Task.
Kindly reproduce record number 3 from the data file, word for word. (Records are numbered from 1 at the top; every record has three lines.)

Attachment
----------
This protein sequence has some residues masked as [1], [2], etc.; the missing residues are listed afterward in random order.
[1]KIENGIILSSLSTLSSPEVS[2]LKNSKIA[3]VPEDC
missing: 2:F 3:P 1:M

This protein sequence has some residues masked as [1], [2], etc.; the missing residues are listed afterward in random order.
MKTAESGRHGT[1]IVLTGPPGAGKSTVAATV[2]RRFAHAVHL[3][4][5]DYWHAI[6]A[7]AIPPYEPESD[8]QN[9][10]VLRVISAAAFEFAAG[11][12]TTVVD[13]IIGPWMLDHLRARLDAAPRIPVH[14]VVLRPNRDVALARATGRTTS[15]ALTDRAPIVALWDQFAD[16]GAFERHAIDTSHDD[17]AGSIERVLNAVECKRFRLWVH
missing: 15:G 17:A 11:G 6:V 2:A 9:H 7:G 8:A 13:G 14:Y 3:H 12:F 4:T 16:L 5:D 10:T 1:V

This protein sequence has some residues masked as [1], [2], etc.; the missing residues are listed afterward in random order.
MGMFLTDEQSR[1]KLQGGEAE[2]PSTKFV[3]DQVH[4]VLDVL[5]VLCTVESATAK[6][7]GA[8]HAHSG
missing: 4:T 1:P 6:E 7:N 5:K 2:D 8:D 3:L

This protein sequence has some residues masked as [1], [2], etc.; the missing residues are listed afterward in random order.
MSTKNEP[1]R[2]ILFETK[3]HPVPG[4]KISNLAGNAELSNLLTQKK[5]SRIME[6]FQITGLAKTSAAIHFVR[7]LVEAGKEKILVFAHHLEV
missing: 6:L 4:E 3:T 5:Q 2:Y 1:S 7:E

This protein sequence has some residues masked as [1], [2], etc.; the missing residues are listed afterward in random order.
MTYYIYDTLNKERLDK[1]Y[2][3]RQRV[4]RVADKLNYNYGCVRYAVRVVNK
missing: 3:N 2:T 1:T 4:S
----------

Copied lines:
This protein sequence has some residues masked as [1], [2], etc.; the missing residues are listed afterward in random order.
MGMFLTDEQSR[1]KLQGGEAE[2]PSTKFV[3]DQVH[4]VLDVL[5]VLCTVESATAK[6][7]GA[8]HAHSG
missing: 4:T 1:P 6:E 7:N 5:K 2:D 8:D 3:L